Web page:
If your building an audience around your thinking, how indispensable you become is ultimately a function of the value of your content.
The worn path here is to start talking about how you need to “make quality content.” But that’s not at all it. If you’re reading this, the assumption is that you don’t have a “quality” problem. Instead, I’m referring to the value of your content as it’s surfaced and influenced by context.
In fact, context is the ultimate determinant of it’s value. “If a tree falls in the woods,” if a majority of your content is silo’ed, if there are no signposts for users to find it, if the signals search engines rely on are weak or missing for search engines from to adequately surface for
Aside: I love the quote from Shari Thurow referenced in a recent email, “content is king, but context is the kingdom.”
If you have an audience you’ve built around a steady stream of content output and have accumulated a list of products, the business value of your content lies in your ability to map users to those products effectively, e.g. selling them things.
Your ability to sell them things hinges on how well you do your real job. What’s your real job?
Helping someone in a tough situation when they’re in that situation, because, you know, you’ve dedicated yourself to developing deep expertise for just that kind of person in just that kind of situation.
You already have a smattering of content that could help the right person at the right moment, but it doesn’t.
Because your content’s value is dependent upon it’s ease of accessibility by that person in that moment.
Saying to everyone, “forget about yesterday, here’s what I’m thinking about today” is a world apart from taking the time to consider who’s paying attention, the people behind your traffic numbers, the needs of your list members, their situations, goals, problems and your ultimate responsibility – figuring out what’s required to put them on the right path and link them up to a solution according to their quest.
This is what I’m most concerned with.
How do you organize your content in a way that best serves your audience?
- How do you earn the trust that comes with understanding where they are, serving them answers on the smaller harder edged problems they care about when they first find you?
- How do you use available data to inform organizing your content in a way that gives them the opportunity to establish a more meaningful relationship with it as a next step?
- Once you’ve established a relationship, after an initial email sequence or content asset, how do you effectively personalize to maximize their odds of success?
How do you ultimately get them where they want to go, ideally through a transformational experience with a product?
Why a product?
Because a product is already the most organized, structured and thought out version of your thinking on a problem. That’s the value of our content.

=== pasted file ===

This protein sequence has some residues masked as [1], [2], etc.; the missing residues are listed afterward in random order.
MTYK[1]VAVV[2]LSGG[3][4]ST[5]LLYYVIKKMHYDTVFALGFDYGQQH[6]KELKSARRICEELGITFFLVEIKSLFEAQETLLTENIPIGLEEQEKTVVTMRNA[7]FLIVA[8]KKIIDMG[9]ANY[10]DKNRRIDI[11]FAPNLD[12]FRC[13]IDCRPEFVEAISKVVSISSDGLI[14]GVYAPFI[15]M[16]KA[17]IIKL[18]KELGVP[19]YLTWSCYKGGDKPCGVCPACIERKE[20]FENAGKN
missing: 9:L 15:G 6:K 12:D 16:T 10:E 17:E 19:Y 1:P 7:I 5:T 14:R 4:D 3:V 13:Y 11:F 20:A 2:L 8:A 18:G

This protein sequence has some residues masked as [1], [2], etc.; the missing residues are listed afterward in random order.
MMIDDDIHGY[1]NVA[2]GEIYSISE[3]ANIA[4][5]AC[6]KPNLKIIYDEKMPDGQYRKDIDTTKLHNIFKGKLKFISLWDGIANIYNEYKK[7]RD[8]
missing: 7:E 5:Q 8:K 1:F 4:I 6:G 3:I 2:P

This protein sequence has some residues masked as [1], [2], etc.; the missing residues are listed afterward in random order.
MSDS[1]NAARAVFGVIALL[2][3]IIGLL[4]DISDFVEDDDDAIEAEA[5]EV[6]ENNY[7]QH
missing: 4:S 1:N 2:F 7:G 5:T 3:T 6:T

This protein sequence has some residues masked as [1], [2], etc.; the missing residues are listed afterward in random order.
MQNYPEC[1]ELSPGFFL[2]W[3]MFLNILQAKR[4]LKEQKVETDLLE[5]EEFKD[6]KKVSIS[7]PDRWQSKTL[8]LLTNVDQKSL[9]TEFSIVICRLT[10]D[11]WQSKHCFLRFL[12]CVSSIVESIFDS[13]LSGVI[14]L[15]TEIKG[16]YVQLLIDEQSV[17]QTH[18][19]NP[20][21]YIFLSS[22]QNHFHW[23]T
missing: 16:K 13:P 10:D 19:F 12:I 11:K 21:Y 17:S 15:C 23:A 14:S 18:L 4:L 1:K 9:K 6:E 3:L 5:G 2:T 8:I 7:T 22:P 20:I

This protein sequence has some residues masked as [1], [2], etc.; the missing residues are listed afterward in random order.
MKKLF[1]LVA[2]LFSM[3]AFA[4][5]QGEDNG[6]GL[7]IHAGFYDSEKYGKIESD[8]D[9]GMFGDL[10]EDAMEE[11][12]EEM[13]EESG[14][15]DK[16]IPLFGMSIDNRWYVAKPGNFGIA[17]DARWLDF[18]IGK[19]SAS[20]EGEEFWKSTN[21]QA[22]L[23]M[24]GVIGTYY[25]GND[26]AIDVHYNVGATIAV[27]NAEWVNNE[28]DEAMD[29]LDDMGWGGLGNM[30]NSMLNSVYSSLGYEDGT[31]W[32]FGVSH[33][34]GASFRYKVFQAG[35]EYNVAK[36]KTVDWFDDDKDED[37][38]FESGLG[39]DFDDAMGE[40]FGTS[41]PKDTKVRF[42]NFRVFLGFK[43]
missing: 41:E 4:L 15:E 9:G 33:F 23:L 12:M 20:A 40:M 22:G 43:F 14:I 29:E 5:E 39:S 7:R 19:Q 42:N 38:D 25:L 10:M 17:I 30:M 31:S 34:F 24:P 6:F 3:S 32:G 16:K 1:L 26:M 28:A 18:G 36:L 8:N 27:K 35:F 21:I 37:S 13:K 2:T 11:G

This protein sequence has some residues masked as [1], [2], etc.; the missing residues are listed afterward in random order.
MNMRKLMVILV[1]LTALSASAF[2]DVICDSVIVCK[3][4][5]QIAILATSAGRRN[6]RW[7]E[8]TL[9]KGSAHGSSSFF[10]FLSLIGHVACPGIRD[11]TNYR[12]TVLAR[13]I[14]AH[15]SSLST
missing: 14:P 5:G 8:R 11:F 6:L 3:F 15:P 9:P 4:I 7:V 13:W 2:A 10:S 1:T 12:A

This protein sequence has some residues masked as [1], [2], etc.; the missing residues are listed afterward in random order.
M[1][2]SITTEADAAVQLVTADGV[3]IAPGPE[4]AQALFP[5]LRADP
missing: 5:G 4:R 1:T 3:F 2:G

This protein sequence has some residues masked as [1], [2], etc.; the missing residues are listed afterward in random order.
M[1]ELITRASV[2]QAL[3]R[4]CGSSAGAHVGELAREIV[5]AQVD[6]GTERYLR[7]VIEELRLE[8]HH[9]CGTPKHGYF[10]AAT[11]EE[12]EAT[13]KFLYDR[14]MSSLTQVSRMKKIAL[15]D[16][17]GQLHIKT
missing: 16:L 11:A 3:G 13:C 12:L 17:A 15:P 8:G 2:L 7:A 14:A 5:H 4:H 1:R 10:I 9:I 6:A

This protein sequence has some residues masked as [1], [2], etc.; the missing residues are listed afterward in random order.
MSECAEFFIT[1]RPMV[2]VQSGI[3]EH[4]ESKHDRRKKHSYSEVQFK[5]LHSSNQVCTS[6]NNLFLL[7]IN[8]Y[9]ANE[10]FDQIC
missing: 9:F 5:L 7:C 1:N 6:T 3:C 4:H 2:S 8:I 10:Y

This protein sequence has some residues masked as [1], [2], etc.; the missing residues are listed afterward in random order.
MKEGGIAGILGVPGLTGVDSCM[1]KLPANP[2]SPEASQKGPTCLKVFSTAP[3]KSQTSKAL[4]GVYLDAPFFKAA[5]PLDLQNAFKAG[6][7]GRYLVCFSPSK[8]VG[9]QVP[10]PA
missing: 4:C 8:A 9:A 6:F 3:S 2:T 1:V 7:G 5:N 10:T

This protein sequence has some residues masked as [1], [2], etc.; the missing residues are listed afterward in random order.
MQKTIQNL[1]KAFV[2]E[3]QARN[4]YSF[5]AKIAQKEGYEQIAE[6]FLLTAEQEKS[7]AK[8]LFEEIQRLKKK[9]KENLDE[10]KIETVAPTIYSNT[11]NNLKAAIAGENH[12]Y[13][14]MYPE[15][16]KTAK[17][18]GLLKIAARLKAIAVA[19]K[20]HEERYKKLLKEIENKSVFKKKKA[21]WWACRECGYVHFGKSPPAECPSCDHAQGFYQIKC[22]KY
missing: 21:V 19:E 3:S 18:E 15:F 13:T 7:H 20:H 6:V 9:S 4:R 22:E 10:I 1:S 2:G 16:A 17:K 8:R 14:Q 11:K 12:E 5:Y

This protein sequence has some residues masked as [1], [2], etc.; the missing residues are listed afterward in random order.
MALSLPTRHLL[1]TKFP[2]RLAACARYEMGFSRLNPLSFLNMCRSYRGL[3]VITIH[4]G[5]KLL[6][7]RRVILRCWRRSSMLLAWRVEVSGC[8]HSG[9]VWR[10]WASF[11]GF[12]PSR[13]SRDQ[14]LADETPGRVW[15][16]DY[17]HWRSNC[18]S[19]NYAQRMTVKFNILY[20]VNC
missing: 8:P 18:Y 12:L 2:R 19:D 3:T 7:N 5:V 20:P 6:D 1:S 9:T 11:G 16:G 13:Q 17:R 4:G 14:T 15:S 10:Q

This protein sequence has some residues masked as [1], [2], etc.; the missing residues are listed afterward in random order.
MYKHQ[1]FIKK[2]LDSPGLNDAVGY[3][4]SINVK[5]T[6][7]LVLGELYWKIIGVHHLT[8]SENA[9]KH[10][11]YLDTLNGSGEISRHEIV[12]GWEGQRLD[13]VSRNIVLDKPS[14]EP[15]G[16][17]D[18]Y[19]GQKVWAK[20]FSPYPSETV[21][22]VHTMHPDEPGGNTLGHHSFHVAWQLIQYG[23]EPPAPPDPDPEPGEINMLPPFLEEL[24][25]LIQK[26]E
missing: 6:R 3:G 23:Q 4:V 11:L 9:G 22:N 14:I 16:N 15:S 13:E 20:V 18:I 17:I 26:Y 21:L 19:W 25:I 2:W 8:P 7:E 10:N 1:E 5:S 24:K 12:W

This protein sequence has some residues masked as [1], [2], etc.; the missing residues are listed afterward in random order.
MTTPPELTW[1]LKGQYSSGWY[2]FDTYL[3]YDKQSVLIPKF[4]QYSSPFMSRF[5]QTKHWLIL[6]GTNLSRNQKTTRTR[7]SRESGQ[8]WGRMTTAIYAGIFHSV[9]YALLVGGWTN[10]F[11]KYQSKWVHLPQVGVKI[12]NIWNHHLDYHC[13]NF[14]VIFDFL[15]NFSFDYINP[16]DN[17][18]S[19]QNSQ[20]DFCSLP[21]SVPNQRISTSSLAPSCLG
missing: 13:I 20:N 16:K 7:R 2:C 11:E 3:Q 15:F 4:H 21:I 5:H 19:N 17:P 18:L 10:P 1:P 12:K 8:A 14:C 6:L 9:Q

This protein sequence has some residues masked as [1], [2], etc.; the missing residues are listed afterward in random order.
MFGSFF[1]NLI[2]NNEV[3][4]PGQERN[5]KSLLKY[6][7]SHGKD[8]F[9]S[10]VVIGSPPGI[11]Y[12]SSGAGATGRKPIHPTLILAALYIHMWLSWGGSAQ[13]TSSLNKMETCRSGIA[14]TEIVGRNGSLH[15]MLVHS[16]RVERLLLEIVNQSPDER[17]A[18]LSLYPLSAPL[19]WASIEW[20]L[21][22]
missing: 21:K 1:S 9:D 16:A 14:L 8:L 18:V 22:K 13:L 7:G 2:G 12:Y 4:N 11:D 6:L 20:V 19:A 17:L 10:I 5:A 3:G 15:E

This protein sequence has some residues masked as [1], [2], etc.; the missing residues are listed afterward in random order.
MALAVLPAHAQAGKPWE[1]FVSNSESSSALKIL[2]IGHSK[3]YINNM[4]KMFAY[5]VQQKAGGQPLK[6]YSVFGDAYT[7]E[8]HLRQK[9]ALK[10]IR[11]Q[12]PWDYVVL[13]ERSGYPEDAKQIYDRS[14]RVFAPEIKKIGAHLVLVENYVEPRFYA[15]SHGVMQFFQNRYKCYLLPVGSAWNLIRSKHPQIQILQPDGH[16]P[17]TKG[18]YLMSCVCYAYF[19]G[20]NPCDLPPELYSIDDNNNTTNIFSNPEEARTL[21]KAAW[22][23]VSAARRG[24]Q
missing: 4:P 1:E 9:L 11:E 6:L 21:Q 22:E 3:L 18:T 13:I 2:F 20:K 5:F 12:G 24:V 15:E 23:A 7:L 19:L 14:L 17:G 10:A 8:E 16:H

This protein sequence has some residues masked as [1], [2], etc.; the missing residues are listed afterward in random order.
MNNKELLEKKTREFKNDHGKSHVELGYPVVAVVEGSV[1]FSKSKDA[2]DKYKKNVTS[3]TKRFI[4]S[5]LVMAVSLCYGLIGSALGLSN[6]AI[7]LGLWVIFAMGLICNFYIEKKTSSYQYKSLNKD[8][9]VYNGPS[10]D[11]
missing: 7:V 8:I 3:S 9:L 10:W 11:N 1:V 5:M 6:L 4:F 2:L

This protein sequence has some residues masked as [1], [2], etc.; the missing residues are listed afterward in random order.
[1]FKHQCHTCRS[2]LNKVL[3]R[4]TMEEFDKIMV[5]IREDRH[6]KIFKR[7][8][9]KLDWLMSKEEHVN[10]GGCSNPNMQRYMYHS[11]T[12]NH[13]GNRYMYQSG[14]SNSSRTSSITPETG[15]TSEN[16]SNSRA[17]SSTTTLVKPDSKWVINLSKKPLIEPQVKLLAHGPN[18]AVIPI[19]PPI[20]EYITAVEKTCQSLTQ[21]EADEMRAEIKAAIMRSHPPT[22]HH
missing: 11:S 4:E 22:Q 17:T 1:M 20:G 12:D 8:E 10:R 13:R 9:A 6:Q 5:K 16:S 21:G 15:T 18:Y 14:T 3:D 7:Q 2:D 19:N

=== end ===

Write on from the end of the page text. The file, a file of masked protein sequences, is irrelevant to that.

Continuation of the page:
You start out and it’s actually pretty easy.
You publish free content, free content, free content. People subscribe. It becomes brain food for you. It’s symbiotic because you’re getting that audience feedback through interaction and validating your direction on thinking.
At a certain point you say, “What I have is now important enough to organize into a product.” Usually a book or course.
The first time you do it, it’s easy to imagine helping one person in one situation with your thinking.
And that’s where funnels and email launch sequences really shine. It’s a linear conversation: thinking through content + audience feedback + solution organized into an info product for that audience.
Almost elegant in how simple it is.
But rinse and repeat for a few years, step back, and now you have that content + audience + sometimes a new product multiplied by 20 to 30 threads you’ve been pulling on.
Factor in all your content, all your products, all your audience’s related problems and it becomes an instantly overwhelming problem and your linear solution of thinking about one problem at a time, selling one thing at a time, for an evolvingly mixed group of people starts to fall apart.
I mean, okay fine, it doesn’t “fall apart,” given you only need a tiny portion of your list to buy the new thing and you don’t even know how people find your old products, but they do, and that helps.
But it puts you at a crossroads. Be a one trick pony or be indispensable.
I graduated from a different kind of high school. For the last 6 months of school we had something called senior evaluations, the goal of which was to take the deepest look you ever had or would at yourself and the person you wanted to become.
As one of the exercises, you would get put on a hot seat in front of about 50 to 100 seniors and faculty and answer questions about the path you’re on in life as it relates to one question:
Deep change or slow death?
The idea being that there is no in-between. You’re either off-track, on a treadmill, or walking your path.
You’re in a loop, thinking about something, making it into a product, selling it, rinse and repeat, or you are committed to maximizing the impact of the body of work you’ve put so much into.
There is nothing wrong with putting on the blinders and deeply focusing on a problem or trajectory. But without the reflection part of the action-reflection cycle, you go from moving forward, moving forward, moving forward, to moving in circles.
If you can say, “I have a body of work,” and “the work I do matters,” your job is now to figure out the optimal way to get the most amount of people that are within this array of target groups to solve this pattern of problems.
And do it in a way you can make enough money to permit yourself to further that mission of more deeply solving the tough important problems on which you’re focused.
Do the first part right and the second will follow.